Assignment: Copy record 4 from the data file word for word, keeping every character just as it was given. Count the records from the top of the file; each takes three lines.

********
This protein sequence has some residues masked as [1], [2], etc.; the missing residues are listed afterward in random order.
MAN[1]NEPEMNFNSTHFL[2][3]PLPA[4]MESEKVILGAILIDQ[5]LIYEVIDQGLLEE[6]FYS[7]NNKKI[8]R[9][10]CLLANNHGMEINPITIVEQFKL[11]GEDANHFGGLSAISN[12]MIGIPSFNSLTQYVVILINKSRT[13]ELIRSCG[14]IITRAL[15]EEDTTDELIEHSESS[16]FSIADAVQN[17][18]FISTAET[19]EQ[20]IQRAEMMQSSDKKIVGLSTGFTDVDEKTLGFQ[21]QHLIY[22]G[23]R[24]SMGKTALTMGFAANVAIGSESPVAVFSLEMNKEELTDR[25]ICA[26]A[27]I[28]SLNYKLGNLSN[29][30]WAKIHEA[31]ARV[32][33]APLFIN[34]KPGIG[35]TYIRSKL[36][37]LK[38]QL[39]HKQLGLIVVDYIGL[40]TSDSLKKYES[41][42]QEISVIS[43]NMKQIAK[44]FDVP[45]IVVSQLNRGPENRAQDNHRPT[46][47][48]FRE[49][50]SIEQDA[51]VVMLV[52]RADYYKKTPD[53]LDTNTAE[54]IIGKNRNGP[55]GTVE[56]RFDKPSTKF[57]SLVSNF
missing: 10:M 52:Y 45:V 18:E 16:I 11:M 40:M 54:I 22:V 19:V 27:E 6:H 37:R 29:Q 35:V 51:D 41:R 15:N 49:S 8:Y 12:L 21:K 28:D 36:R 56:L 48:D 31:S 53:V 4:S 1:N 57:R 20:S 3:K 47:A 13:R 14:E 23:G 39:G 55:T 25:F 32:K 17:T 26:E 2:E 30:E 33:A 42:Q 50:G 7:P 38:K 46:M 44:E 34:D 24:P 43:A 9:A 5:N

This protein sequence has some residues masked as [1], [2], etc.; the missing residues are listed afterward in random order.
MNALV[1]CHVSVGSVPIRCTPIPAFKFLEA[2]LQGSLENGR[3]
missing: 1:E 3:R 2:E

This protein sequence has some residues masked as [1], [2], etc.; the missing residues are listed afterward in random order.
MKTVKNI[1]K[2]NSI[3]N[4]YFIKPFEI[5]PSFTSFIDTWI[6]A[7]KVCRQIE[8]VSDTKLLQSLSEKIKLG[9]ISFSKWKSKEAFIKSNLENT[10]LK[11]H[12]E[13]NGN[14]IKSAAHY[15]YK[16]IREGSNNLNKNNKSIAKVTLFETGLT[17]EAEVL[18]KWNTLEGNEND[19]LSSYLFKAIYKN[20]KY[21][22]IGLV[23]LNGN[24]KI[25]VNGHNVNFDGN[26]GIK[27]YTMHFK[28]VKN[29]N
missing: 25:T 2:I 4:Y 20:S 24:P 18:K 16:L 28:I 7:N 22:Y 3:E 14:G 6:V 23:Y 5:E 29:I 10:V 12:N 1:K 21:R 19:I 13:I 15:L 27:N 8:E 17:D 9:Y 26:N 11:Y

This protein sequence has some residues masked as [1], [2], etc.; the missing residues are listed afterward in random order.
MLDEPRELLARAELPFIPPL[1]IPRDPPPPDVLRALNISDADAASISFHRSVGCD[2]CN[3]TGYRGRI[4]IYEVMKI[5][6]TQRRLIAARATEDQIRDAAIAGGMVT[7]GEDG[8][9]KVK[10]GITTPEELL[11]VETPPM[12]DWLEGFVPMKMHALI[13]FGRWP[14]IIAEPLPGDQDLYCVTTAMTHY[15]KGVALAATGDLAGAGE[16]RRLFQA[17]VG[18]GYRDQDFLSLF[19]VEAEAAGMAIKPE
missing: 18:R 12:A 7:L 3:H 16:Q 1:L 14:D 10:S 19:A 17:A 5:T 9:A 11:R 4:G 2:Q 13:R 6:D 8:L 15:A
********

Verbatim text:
This protein sequence has some residues masked as [1], [2], etc.; the missing residues are listed afterward in random order.
MLDEPRELLARAELPFIPPL[1]IPRDPPPPDVLRALNISDADAASISFHRSVGCD[2]CN[3]TGYRGRI[4]IYEVMKI[5][6]TQRRLIAARATEDQIRDAAIAGGMVT[7]GEDG[8][9]KVK[10]GITTPEELL[11]VETPPM[12]DWLEGFVPMKMHALI[13]FGRWP[14]IIAEPLPGDQDLYCVTTAMTHY[15]KGVALAATGDLAGAGE[16]RRLFQA[17]VG[18]GYRDQDFLSLF[19]VEAEAAGMAIKPE
missing: 18:R 12:A 7:L 3:H 16:Q 1:L 14:D 10:S 19:A 17:A 5:T 9:A 11:R 4:G 2:Q 13:R 6:D 8:L 15:A